St Mary's had connections with the Irwin family, who then owned the Temple Newsam Estate, and John Smeaton who is known as the 'Father of civil engineering'.  There are memorials in honour of the Irwin Family, Sir Arthur Ingram and Frances Isabelle Heir Gordon.  The highlight must have been looking at Smeaton's memorial.  I remember studying about him in my Humanities degree and also climbed up Smeaton Tower (originally known as Eddystone Lighthouse) in Plymouth.   His involvement in the Agricultural and Industrial Revolutions from the end of the 18th Century was recognised and he was a regular worshiper at the church.

 Smeaton's Memorial and Grave Stone, St Mary's Parish Church

I enjoyed looking round the church.  The church has undergone a number of restorations, spanning over the past three centuries.  The restorations included essential repairs and the restoration of the organ at the southside of the church.  It was lovely hearing music being played by the organist whilst I was looking around.  I learnt how important the church's Lychgate is with it being dedicated to those in the Parish who served in both World Wars.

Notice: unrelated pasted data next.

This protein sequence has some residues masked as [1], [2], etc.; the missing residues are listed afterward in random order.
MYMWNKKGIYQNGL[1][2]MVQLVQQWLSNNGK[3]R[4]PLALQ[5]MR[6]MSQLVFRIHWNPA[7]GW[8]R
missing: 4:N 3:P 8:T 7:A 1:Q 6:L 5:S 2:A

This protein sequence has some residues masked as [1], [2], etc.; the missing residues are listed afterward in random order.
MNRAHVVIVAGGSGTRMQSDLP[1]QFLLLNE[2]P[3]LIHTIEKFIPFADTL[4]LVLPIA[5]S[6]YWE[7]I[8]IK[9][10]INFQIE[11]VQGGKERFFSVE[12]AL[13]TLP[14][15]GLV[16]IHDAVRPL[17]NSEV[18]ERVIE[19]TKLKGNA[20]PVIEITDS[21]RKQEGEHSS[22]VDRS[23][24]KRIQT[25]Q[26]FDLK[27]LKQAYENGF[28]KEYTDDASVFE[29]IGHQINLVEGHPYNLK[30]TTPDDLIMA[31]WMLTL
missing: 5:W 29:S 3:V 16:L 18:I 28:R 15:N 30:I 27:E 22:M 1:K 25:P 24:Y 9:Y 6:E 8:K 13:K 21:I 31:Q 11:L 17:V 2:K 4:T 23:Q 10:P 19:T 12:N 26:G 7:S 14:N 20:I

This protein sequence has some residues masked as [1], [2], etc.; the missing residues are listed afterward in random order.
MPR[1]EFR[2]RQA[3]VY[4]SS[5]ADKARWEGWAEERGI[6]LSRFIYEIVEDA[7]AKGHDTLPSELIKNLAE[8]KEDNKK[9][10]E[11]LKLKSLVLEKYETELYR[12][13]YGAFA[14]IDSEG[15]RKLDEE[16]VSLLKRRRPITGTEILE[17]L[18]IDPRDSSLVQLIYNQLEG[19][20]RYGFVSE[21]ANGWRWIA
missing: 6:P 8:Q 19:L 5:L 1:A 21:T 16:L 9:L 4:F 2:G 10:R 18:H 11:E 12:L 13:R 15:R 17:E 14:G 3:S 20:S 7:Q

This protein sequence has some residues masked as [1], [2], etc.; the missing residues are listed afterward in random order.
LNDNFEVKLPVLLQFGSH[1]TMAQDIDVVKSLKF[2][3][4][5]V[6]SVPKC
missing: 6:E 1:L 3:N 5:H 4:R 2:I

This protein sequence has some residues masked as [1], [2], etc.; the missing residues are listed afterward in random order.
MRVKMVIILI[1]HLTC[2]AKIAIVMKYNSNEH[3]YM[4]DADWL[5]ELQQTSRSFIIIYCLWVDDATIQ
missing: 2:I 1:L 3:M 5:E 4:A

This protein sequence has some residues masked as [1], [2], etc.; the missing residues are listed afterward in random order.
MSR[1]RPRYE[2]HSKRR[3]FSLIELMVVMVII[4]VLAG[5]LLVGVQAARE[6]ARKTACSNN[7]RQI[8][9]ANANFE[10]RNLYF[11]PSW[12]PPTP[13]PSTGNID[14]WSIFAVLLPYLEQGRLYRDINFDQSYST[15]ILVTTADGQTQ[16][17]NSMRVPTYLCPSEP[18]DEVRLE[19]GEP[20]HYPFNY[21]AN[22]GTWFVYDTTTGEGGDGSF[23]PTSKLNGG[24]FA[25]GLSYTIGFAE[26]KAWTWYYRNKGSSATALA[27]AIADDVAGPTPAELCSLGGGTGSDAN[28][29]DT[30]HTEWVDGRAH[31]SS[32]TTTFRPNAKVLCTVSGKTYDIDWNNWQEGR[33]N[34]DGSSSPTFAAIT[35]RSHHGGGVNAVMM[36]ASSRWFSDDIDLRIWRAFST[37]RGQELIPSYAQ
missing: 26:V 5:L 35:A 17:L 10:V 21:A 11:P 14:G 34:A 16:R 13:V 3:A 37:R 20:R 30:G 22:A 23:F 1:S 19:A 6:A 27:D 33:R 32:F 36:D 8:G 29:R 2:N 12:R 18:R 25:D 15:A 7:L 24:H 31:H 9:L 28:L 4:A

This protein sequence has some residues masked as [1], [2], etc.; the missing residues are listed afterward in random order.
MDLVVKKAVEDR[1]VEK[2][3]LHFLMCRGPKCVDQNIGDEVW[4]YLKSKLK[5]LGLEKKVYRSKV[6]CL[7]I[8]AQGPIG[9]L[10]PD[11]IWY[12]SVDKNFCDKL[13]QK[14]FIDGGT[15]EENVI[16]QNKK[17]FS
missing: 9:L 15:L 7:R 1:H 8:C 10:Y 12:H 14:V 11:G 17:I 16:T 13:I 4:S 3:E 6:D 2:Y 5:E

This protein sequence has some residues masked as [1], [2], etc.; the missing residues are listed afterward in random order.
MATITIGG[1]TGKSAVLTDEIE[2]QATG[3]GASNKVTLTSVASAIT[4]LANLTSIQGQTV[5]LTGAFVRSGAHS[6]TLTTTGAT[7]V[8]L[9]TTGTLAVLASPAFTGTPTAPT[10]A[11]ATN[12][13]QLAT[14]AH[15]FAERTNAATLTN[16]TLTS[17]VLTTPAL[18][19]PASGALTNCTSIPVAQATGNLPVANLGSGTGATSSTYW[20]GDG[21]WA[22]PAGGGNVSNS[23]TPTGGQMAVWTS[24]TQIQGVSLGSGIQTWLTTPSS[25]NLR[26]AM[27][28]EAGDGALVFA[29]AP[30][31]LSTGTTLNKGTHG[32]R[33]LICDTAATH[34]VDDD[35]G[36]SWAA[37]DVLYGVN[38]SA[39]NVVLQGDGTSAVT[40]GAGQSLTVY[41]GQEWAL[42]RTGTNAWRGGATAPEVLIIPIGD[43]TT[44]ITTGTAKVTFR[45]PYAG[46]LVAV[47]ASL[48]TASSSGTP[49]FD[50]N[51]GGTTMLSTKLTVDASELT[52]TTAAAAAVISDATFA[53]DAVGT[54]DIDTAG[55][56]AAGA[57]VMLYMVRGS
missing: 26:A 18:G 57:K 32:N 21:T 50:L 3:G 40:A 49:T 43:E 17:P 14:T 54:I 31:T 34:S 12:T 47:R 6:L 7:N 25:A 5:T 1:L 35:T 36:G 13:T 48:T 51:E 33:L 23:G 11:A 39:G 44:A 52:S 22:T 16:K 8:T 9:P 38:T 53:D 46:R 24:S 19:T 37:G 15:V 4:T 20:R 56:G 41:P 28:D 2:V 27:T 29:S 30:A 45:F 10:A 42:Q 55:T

Inside St Mary's Church

Thanks to the warm welcome and friendliness to the church's hosts.  With their helpful and insightful knowledge, I got to appreciate the cultural, religious and social history of the church and the key people involved.

If you require further information about future Heritage Open Days please visit their website.

Heritage Open Day at my Favourite Theatre!

*Third place I visited over the Heritage Open Days*

I'm a regular visitor to the Grand Theatre and visiting their Open Heritage Days are no exception (part of the Heritage Open Days held between 12th-15th September 2013).

Opera North

Opera North Performance at the Emerald Grand Hall

I arrived around 11.00am and just in time to listen to Bibi Heal, a soprano and singing on behalf of Opera North, a selection of arias which were accompanied by three musicians.  I briefly met Bibi after her enjoyable performances.  She is currently touring with an opera company and performing at a number of venues.


Auditorium and Stage at Leeds Grand Theatre